Miss Burma

34. Miss Burma by Charmaine Craig

Based on her family’s past, Craig has created a fascinating tale intertwining the personal with the political while detailing the turbulence of Burma in the last 100 years. One of the Women’s Prize For Fiction longlist, Miss Burma is a portrait of ordinary people trying to survive the violence of those in power (out now, £14.99, Grove Press). 

Peach

35. Peach by Emma Glass

Released earlier this year, Glass’ tale of a girl neglected by her parents and abused by others is a dark poetic read that is a visceral in its telling. It’s an extraordinary debut that we urge you to seek out (out now, £12.99, Bloomsbury). 

36. Rosie by Rose Tremain

“I can remember this: lying in my pram and looking up at a white sky.” Thus begins the childhood memoir of the brilliant writer, Rose Tremain. Growing up in post-war London then shockingly dispatched to boarding school, it’s a beautifully written ode to the tenacity of our younger selves (out 12 April, £14.99, Chatto & Windus). 

You Had Better Make Some Noise

37. You Had Better Make Some Noise: Words To Change The World

This is a beautifully packaged collection of tearable postcards featuring soul-boosting words of activism. With wisdom from Chimamanda Ngozi Adichie, Anne Frank, Walt Whitman and Anais Nin, give one to a friend or simply leave pertinent pages around your home (out 17 April, £6.95, Phaidon). 

38. Starfish by Akemi Dawn Bowman

A YA novel that will resonate with anyone who is trying to find their way in the world, this tale of Kiko fighting against anxiety, toxic relationships and more to make her own destiny is utterly uplifting. If in doubt remember Kiko’s simple truth: “It’s my story”. (out 5 April, £7.99, Ink Road). 

Ant Amongst Elephants

39. Ants Among Elephants by Sujatha Gidla

Sujatha Gidla was born an untouchable in India, however - thanks to an education usually denied to her status - she attended elite schools and moved to America at the age of 26. Here, she recounts her family’s struggle against oppression and their fierce pursuit of freedom through knowledge (out 24 May, £12.99, Daunt Books).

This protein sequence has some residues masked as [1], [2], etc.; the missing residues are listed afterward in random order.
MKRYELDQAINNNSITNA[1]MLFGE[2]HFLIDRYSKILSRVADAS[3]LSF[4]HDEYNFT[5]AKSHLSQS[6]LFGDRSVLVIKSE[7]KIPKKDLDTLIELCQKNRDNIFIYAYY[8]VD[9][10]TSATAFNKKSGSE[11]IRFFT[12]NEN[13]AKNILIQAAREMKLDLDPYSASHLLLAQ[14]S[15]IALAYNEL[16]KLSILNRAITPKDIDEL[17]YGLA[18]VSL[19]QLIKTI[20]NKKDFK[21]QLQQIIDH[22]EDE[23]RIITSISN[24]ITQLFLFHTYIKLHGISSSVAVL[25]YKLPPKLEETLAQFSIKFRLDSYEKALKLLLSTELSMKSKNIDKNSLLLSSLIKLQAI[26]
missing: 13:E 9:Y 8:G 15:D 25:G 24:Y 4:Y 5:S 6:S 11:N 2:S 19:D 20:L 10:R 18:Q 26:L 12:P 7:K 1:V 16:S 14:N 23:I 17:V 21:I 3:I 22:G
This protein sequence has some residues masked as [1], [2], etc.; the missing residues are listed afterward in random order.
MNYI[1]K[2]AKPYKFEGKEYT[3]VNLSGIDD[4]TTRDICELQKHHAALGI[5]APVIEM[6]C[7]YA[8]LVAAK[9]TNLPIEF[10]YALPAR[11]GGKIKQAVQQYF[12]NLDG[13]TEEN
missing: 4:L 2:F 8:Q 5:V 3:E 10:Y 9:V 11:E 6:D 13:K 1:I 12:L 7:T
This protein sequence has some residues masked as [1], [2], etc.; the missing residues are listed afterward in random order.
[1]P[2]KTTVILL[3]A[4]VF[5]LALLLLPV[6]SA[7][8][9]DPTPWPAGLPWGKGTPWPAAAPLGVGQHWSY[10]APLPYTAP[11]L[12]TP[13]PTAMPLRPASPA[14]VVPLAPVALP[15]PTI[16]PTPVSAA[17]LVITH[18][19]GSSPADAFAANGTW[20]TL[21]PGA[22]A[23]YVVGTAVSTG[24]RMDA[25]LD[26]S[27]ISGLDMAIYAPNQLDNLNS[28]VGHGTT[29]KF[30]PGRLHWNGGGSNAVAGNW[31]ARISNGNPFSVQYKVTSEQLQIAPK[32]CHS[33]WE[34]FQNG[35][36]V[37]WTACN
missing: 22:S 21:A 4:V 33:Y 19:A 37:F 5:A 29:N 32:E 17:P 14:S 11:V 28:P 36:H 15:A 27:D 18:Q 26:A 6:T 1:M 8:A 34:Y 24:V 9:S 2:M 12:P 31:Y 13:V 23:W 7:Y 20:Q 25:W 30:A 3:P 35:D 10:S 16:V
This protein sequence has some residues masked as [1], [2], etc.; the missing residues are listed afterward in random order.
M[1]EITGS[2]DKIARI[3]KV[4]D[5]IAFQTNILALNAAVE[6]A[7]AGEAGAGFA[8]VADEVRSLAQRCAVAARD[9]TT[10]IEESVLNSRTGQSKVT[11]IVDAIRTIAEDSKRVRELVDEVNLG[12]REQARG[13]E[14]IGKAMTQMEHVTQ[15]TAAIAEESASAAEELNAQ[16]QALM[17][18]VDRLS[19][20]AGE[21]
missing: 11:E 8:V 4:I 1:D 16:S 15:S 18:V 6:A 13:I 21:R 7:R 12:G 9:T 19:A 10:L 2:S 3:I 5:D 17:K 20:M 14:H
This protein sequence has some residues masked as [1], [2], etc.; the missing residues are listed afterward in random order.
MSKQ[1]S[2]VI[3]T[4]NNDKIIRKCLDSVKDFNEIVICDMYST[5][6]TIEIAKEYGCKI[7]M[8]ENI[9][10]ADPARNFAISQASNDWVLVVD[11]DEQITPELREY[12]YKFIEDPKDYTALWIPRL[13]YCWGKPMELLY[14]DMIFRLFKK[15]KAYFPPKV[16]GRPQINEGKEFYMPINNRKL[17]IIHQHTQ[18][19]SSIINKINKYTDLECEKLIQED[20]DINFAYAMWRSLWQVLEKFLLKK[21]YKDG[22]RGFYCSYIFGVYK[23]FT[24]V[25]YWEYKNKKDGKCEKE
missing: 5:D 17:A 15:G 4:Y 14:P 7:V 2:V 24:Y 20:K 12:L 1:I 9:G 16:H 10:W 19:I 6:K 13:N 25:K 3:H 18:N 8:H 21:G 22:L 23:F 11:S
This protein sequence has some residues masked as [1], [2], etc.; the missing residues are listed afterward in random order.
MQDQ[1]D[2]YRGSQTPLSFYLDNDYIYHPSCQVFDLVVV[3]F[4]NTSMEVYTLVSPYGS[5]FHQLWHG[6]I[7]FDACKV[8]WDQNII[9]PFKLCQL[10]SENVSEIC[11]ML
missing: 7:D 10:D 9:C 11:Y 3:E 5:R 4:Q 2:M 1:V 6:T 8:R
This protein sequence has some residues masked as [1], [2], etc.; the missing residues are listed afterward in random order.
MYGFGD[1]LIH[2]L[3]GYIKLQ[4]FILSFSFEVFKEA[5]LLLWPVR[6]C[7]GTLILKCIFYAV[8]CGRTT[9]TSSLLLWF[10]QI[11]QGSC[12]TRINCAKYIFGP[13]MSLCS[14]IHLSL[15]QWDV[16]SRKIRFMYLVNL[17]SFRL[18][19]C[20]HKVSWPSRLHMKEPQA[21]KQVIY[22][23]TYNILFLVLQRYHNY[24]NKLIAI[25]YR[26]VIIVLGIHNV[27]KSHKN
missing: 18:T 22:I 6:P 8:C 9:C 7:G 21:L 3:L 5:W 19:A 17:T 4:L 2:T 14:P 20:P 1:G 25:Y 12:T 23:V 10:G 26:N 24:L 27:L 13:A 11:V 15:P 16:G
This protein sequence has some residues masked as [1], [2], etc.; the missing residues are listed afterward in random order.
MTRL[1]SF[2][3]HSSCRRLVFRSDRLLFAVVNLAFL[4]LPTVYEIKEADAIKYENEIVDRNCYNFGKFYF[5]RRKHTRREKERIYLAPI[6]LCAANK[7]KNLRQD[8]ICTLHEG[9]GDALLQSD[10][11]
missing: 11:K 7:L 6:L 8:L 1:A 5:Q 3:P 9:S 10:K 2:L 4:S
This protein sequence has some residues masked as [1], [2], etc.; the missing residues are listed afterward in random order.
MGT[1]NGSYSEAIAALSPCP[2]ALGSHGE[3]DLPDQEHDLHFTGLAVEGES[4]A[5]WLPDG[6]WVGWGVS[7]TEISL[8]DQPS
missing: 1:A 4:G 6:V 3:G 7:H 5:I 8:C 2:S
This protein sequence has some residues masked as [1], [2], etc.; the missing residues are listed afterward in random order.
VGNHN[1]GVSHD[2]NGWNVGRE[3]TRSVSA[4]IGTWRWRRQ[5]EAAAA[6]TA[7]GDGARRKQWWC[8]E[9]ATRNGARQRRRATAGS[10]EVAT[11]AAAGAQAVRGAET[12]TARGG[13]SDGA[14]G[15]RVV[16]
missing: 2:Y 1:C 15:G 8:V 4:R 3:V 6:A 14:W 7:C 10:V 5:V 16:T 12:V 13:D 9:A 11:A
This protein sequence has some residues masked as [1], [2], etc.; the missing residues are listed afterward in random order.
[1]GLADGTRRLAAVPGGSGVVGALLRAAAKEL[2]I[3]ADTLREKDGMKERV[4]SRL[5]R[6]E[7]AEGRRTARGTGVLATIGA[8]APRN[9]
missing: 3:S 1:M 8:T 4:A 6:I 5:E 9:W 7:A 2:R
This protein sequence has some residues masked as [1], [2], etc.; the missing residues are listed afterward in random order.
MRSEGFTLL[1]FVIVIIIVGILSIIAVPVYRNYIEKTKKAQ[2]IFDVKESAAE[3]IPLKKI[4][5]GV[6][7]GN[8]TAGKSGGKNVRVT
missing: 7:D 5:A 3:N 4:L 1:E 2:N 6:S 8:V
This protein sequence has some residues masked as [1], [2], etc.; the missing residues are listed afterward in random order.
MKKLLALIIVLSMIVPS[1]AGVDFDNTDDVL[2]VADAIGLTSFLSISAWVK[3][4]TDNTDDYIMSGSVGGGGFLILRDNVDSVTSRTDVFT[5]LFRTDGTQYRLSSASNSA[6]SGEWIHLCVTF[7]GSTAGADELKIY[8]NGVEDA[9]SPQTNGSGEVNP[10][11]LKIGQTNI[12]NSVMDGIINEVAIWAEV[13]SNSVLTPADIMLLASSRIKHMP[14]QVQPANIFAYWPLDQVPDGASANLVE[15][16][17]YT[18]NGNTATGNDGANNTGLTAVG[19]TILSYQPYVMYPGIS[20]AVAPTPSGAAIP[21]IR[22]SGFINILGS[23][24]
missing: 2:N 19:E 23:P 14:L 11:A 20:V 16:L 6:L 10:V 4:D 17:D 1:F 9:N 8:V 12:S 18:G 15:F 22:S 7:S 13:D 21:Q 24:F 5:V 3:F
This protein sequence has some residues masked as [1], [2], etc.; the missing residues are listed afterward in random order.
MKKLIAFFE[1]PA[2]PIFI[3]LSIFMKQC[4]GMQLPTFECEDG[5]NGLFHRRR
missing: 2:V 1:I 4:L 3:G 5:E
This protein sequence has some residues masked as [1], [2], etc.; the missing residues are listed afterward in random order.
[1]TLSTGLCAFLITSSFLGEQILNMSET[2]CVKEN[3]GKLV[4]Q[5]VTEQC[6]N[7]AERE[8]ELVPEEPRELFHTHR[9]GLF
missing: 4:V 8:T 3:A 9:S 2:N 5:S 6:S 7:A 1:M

The Multi-Hyphen Method

40. The Multi-Hyphen Method by Emma Gannon

The brilliant podcaster and blogger Emma Gannon should get your next creative boost all fired up, as she argues that we’re all capable of mixing and matching careers, interests and passions to create a unique life that suit us perfectly. Written with humour and sense, it’s a great, empowering buy (out 31 May, £18.99, Hodder & Stoughton). 

Eat, Drink, Run

41. Eat, Drink, Run by Bryony Gordon

If you haven’t read Bryony Gordon’s Mad Girl, then please do. She’s witty, self-deprecating and brilliant at unraveling anxiety and depression at their worst. This, her latest book, is the perfect partner, outlining how she got up and running to counteract the havoc of mental health issues while managing to persuade Prince Harry to open up publicly about his own experiences to boot (out 31 May, £16.99, Headline). 

The Overstory

42. The Overstory by Richard Powers

Complex and ambitious, Powers’ 12th novel requires concentration and patience as it explores time, the natural world and humans’ role within it. Embrace it and it will almost certainly make you perceive the world around you in a brand new way (out 5 April, £18.99, William Heinemann). 

43. Speak No Evil by Uzodinma Iweala